Standing Up to the Swoosh

One Man's Crusade Against Nike

The setbacks seem only to have stoked Keady's fire. After Nike brushed off his offer to work in one of its factories for six months, he and a compatriot, Leslie Kretzu, made their own way to Tangerang, and scraped by on 325,000 rupiah for the month of August, enduring the anxiety of choosing toiletries or food, a typical factory worker's cement box, and "rats and cockroaches like I've never seen." The move impressed even Keady's pals, a number of whom initially thought his activism was, in a word, "crazy."

Ad exec Mike Pierantozzi accompanied Keady to Indonesia to film his college buddy, though he was "kind of on the fence on the issue—I'm not an activist." But when three young women came to Keady's room to detail humiliating treatment and 15-hour days at their Adidas factory, Pierantozzi got a shock: "It turned out these women had made the $80 sneakers I was wearing. The girl was actually showing me the place where she'd stitched the uppers!" The moment jolted Pierantozzi out of "my typical American obtuseness about the origins of our products." Keady, notes Pierantozzi with a laugh, was "wearing sandals. You know, the whole Jesus thing."

Keady certainly has a sense of mission. Father Surlis, Keady's prof, avers, "A word comes up with Jim—the word is prophetic. His is an effort to practice genuine religion." Indeed, Keady laces his conversation with references to Gandhi, King, and moral theology, and is so pure he won't even wear a swoosh-stamped ID badge when visiting Nike headquarters. Or as Surlis puts it, "He can be a bit in-your-face at times."

"Nike is paying a starvation wage in Indonesia," says Jim Keady. "I know—I starved on it."
photo: Dominique Vitali
"Nike is paying a starvation wage in Indonesia," says Jim Keady. "I know—I starved on it."

Where his supporters see passion, Nike detects prejudice. In an online response to Keady's campaign, the company questions his "sincerity and credibility," saying that Keady went to Indonesia to "bolster his profile, further his existing lawsuit against Nike, and generate interest in a book he is writing." And the company says Keady "trivialized and demeaned the lives of Indonesians who work in factories. . . . Given his privileged, Western perspective, Mr. Keady does not understand . . . the value and importance of a job . . . in Indonesia."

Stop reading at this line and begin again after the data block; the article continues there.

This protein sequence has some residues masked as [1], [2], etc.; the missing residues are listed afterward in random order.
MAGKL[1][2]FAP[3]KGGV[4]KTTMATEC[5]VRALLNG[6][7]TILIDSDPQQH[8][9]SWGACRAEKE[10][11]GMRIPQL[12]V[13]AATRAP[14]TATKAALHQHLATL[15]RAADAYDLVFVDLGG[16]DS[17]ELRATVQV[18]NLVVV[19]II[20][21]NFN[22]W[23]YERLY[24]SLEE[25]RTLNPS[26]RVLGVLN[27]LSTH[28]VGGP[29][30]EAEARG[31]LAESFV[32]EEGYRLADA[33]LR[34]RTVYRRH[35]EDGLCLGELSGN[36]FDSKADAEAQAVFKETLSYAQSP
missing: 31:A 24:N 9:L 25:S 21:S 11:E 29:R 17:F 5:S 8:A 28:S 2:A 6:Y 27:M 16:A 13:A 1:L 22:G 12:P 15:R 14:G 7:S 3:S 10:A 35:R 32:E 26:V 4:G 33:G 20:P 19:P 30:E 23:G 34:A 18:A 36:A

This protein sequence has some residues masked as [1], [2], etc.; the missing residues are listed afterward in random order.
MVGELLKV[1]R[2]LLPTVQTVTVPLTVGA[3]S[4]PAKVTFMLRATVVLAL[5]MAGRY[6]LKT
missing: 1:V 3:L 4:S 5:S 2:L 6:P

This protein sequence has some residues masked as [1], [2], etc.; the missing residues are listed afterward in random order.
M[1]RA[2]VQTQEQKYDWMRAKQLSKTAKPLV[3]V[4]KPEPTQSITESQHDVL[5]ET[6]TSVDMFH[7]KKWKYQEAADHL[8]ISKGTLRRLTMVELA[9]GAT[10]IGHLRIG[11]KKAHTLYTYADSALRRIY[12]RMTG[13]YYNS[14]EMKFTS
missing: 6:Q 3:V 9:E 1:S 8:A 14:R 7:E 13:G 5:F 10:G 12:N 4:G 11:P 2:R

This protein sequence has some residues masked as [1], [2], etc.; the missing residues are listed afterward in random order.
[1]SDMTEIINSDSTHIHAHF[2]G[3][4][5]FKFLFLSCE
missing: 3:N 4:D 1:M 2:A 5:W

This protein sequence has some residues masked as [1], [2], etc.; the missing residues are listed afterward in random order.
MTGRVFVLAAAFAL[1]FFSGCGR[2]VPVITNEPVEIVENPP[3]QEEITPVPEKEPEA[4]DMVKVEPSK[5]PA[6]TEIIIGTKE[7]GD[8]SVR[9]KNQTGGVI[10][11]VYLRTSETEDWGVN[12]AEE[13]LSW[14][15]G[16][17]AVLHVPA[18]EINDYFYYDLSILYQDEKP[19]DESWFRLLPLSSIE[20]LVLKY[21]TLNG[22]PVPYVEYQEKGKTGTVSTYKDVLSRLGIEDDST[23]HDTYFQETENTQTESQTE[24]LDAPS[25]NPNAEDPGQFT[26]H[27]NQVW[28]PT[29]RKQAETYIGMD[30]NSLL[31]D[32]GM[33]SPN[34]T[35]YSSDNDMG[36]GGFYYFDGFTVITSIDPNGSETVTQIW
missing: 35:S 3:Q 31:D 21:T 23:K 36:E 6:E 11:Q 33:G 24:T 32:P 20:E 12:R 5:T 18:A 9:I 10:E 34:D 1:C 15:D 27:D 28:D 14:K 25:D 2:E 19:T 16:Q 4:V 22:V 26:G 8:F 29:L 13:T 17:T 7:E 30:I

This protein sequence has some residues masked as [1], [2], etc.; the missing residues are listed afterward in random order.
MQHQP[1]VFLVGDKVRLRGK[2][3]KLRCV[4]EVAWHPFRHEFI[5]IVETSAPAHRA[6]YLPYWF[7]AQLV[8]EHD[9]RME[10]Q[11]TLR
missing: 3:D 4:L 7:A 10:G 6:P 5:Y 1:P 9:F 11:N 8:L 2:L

At least the same cannot be said of Julianto, a union organizer who for the last three years worked as a hot-press operator for a Nike subcontractor in Serang. Speaking through an interpreter, the 23-year-old described how, after helping to lead a massive protest at his plant last December, he was hauled into a manager's office, and with an Indonesian soldier standing by, was told to back off—or risk a visit by hired thugs. That claim received a measure of support last month when Community Aid Abroad-Oxfam Australia issued a report documenting claims of intimidation and harassment of union workers in Nike's Indonesian factories. Julianto has since quit to organize full-time, and met Keady last month. He says he admires Keady's campaign, though his sports idol remains Michael Jordan.

Nike icon Jordan remains an outsized figure for anti-sweatshop activists too, along with brandmate superheroes Tiger Woods and Mia Hamm, but as a target for conversion—and a source of disappointment. At the Al- ternative Opening Ceremony demo in Sydney, Keady urged Olympic athletes to visit Indonesia. He had little luck, though activists did engage Olympic stars when Tiffeny Milbrett and Brandi Chastain of the U.S. soccer team wandered into an anti-globalization protest in Melbourne. Alas, Milbrett used the occasion to defend Nike. The next week Sports Illustrated helpfully suggested that "the story of Milbrett . . . would make for a dynamite shoe commercial."

The great Jordan famously promised to investigate Nike's factories when sweatshop conditions made headlines in 1996. He has not been heard from on the issue since, and Temple basketball coach John Chaney may have spoken for many in the sports world when he was asked about Jordan's silence: "Why should he stick his neck out and risk his endorsement deals? You got a fucking problem with Michael making money? Michael should pick up every fucking dollar possible."

Given that context, Keady's refusenik stance can seem miraculous. Among American athletes, only Milbrett's teammate Julie Foudy has taken anything like a public stand against multinational exploitation (in 1997, the Reebok star insisted on inspecting overseas soccer ball plants herself before OK'ing an endorsement deal). "It's a credit to Jim as a person to risk being scorned in the soccer community," says Keady's former Imperials teammate Tim Mulqueen, now a coach with Major League Soccer's Kansas City Wizards. "Especially in our profession, which is governed by these large sports companies."

Keady has had an impact. Following his campaign at St. John's, the university formed a task force on global sweatshops and helped establish two industry watchdogs, the Global Alliance for Workers and Communities and the Fair Labor Association. Activists, however, say those groups are tainted by industry sponsorship (Nike has pledged $7.7 million to the Global Alliance over five years). Prompted by students, more than 50 universities have joined the independent Workers Rights Consortium instead. But this spring, Nike bolted from negotiations over multimillion-dollar deals with Brown and Michigan when those schools joined the WRC. And Phil Knight personally pulled a $30 million donation to his alma mater and WRC-signee, Oregon, fulminating that "the university inserted itself into the new global economy, where I make my living."

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